09 March 2016

Fuller Challenge

Buckminster Fuller Institute (BFI) is issuing an urgent call for a creative revolution to ‘making the world work for 100% of humanity, in the shortest possible time, through spontaneous cooperation, without ecological offense or the disadvantage of anyone.

The competition

Each year, BFI invites scientists, entrepreneurs, planners, designers, architects, activists, artists, and students from all over the world to submit their innovative solutions to some of humanity’s most pressing problems. . Named "Socially-Responsible Design's Highest Award", the Fuller Challenge attracts bold, visionary initiatives focused on critically important, well-defined social and environmental needs.

Buckminster Fuller was all about big ideas. He spent his life working across multiple fields, such as architecture, design, geometry, engineering, science, cartography and education, in his pursuit to make the world work for 100% of humanity.

Winning the Fuller Challenge requires more than a stand-alone innovation that focuses on one aspect of a system failure. BFI looks for holistic strategies that demonstrate a clear grasp of the big-picture dynamics influencing successful interventions. Winning solutions are regionally specific yet globally applicable and present a truly comprehensive, anticipatory, integrated approach to solving the world's complex problems.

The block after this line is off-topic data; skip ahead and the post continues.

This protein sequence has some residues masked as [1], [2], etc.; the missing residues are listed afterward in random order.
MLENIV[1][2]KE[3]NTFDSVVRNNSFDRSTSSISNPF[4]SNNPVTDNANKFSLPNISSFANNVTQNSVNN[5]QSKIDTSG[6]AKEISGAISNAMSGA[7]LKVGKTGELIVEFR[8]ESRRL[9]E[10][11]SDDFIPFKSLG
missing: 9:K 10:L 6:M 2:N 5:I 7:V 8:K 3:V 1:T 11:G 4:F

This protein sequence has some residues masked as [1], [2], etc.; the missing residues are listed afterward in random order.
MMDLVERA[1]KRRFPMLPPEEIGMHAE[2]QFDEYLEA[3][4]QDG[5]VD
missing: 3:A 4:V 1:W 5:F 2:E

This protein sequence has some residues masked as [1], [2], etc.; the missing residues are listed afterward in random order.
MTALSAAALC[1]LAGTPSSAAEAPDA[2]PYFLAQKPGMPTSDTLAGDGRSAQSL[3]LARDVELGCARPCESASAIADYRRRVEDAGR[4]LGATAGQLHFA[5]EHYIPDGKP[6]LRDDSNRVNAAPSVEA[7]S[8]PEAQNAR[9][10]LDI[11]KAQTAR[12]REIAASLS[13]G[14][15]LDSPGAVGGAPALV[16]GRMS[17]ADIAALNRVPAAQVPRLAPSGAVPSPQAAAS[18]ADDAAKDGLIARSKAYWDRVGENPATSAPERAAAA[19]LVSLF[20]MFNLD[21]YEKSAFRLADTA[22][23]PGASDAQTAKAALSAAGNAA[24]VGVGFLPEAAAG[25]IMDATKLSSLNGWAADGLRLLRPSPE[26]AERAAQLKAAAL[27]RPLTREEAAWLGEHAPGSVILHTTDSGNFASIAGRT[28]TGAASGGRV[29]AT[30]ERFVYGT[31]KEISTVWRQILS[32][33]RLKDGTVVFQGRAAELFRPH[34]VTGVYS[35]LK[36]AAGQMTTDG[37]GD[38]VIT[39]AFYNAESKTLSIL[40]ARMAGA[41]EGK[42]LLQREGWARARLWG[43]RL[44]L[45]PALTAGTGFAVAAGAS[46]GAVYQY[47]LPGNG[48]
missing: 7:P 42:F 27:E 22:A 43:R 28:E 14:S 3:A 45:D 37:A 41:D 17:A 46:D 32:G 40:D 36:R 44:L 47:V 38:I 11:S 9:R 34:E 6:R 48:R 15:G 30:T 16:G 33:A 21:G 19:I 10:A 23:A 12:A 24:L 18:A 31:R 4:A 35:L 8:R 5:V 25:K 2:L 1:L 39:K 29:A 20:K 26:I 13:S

A $100,000 prize is awarded to support the development and implementation of one outstanding strategy.

The winning individual or team also get to celebrate at a Conferring Ceremony in New York City and, along with a cheque for $100,000, receives the prestigious OmniOculi award sculpture created for The Fuller Challenge by artist Tom Shannon.


  • Application deadline 5pm EST 1 April 2016
  • Review occurs between March and May
  • Interviews are held in June
  • Semi-finalist and finalists are selected by end of September
  • Winner of the Fuller Challenge is announced in November

For more information or to enter, go to the Fuller Challenge.

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